Monday, June 22, 2009

Lower Price Hill: City solicitor must recuse himself, City must assess Queensgate Terminals' impacts

The Lower Price Hill Community Council (LPHCC) has made a formal request to Cincinnati city solicitor John Curp to recuse himself from negotations with Queensgate Terminals, LLC due to a perceived conflict of interest.

In a letter to Councilmember Roxanne Qualls, also sent to other councilmembers and to mayor Mark Mallory, LPHCC president Dr. Jack Degano says that Queensgate Terminals is being represented by Taft, Stettinius & Hollister, with whom Curp worked prior to becoming city solicitor.

In February 2007, a court case over property takings for the Waldvogel Viaduct was settled that required the City to purchase the Lower Price Hill property from Hilltop Basic Resources for $5 million, and to negotiate a lease with Queensgate Terminals for its use as a multi-modal shipping facility.

Degano says that Curp has told council that he has the power to craft an agreement with Queensgate Terminals on his own, and that his assertion is now under review by council's Rules Committee.

"John Curp seems to be negotiating with his former Taft, Stettinius & Hollister colleagues to reach an agreement with Queensgate Terminals/Bluegrass Farms of Ohio Inc., wherein the lives, the homes, the safety and the health of the people of Lower Price Hill hang in the balance," he says. "It is the belief of the Lower Price Hill Community Council that John Curp is involved in a possibly suspicious conflict of interest."

Degano has also asked that the City of Cincinnati sponsor "a comprehensive, independent risk assessment of all aspects of the means to transport goods in and out of a residential neighborhood", conducted by an independent consultant to be agreed upon by the LPHCC.

The letter includes a list of 130 questions and citizens' concerns about the proposed $26 million, 31-acre container-to-barge operation that he expects to be addressed by the risk assessment.

"We expect each of our concerns to be addressed and thoroughly documented by the industry-specific consultant who conducts the all-encompassing, impartial risk assessment required to ensure the health and safety of the people of Lower Price Hill," Degano says. "I call you attention to the word: impartial."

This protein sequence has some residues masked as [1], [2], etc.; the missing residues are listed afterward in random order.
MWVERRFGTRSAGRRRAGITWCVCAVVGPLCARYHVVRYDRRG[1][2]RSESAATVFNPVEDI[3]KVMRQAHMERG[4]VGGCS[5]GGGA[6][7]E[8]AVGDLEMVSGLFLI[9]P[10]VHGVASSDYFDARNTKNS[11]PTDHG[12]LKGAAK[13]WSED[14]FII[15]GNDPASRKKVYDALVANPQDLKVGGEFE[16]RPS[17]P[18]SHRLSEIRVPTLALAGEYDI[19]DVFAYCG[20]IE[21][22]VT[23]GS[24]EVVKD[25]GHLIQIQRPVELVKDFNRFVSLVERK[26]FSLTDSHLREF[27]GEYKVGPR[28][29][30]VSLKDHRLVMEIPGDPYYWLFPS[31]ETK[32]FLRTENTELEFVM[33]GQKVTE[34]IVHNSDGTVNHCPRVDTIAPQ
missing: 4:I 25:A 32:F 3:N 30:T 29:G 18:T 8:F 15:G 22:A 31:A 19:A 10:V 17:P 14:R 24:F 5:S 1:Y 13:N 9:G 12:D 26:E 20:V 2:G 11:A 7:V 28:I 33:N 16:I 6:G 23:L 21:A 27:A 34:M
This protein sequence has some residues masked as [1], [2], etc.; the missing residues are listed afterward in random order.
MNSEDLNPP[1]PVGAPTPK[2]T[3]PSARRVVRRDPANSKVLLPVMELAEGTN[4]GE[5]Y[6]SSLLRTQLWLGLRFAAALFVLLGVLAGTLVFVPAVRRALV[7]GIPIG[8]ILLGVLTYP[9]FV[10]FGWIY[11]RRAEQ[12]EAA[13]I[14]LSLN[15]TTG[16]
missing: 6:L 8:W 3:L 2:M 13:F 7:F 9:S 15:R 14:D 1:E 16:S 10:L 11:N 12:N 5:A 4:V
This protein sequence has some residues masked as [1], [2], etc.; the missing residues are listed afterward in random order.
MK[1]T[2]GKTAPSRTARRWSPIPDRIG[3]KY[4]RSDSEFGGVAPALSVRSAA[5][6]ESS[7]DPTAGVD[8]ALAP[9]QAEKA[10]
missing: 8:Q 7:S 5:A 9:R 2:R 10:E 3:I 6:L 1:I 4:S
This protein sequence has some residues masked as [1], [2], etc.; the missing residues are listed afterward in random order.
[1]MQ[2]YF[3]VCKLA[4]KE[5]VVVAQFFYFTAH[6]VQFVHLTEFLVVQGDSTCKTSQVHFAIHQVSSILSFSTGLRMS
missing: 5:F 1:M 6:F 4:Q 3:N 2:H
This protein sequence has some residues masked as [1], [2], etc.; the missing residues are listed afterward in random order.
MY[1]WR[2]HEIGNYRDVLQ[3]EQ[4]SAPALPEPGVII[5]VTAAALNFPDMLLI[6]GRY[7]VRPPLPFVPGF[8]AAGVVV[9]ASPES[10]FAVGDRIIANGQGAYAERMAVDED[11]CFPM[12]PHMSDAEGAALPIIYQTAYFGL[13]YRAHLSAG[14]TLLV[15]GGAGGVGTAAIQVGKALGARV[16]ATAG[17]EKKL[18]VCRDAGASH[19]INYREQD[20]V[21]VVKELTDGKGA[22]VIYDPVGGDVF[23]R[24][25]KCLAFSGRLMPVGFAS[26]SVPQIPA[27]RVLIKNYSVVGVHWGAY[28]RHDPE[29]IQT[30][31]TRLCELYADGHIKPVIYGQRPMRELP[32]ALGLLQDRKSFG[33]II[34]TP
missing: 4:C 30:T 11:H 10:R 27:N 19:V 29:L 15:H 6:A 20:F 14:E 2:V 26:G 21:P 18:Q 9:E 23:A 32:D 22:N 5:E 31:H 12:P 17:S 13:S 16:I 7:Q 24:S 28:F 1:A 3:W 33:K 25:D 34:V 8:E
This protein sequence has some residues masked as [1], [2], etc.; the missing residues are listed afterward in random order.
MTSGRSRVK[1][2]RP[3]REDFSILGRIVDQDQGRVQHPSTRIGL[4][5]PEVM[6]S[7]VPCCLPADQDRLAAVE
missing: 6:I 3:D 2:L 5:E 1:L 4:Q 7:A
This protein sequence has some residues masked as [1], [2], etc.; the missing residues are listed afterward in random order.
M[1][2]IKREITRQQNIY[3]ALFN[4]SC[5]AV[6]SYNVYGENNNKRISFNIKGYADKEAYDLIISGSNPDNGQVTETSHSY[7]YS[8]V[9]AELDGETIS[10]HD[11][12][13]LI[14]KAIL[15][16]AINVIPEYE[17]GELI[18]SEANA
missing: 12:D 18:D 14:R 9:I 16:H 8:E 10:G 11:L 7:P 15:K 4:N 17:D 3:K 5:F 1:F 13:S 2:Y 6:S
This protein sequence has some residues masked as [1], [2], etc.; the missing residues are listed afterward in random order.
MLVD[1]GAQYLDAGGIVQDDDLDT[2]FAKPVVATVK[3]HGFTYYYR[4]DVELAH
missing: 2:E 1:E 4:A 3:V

Residents of Lower Price Hill, in addition to the communities of East Price Hill and Sedamsville, have come out against the plan because of possible noise and air pollution.

They also worry that the port could stifle much-needed investments in the neighborhoods such as MetroWest Commerce Park, the Metropolitan Sewer District of Greater Cincinnati's Wastewater Engineering Building and other infrastructure upgrades, CPS's $17 million renovation of Oyler School, the reconstruction of the Eighth Street Viaduct, Incline Square, Cincinnati Christian University's expansion, and the $50 million Harbor Lights condominium project.

"Queensgate Terminals’ representatives maintain that a multi-transport barge business is a fail-safe operation," Degano says. "But residents strongly object to the poor quality of thought, the total lack of foresight that went into the choice of the site, and the failure of both the City of Cincinnati, and Queensgate Terminals to inform the Lower Price Hill Community Council of years-long negotiations to locate a barge/train/truck/import/export operation in our residential neighborhood."

Degano requests that representatives of the LPHCC be included in a City negotiations, meeting, discussions, written and e-mail correspondence, and committee hearings in which the proposed Queensgate Terminals project is discussed.

"The people of Lower Price Hill refuse to accept the City of Cincinnati’s policy to-date of failing to inform the Lower Price Hill Community Council of the wish to site a major international port on this neighborhood’s riverfront, of ignoring neighborhood residents’ rights to have decision-making power as to the type of business it wants for its riverfront, and for the city’s blatant disregard for the fact that Lower Price Hill is a quiet residential neighborhood on the National Historic Register with homes, schools, churches, and with responsible existing businesses," he says.

Previous reading on BC:
Martin says Queensgate Terminals will be 'something that Cincinnati people are proud of' (5/4/09)
River West Working Group latest to oppose Queensgate Terminals (4/16/09)
Professor calls newest Queensgate Terminals report 'flawed' (3/18/09)
River West Working Group: Queensgate Terminals report 'unacceptable' (4/7/08)
Dohoney reports on Queensgate site options (12/26/07)


Kent Evans said...

Both sides may have virtuous results. But if the terminal is to be built, I'd like to see buy-in to a proposal that area or at least city residents get the balance of the jobs. The city needs to get shrewder by citing those who lives elsewhere have their municipal taxes taken out where they live before the Cinti tax is awarded to Cinti. Hence this talking point.

Anonymous said...

The LPHCC is totally out of line on this one. Recuse himself? Let's get real and get some real direction in our LPH. We need to work with the city, not against it! Get it together LPHCC.

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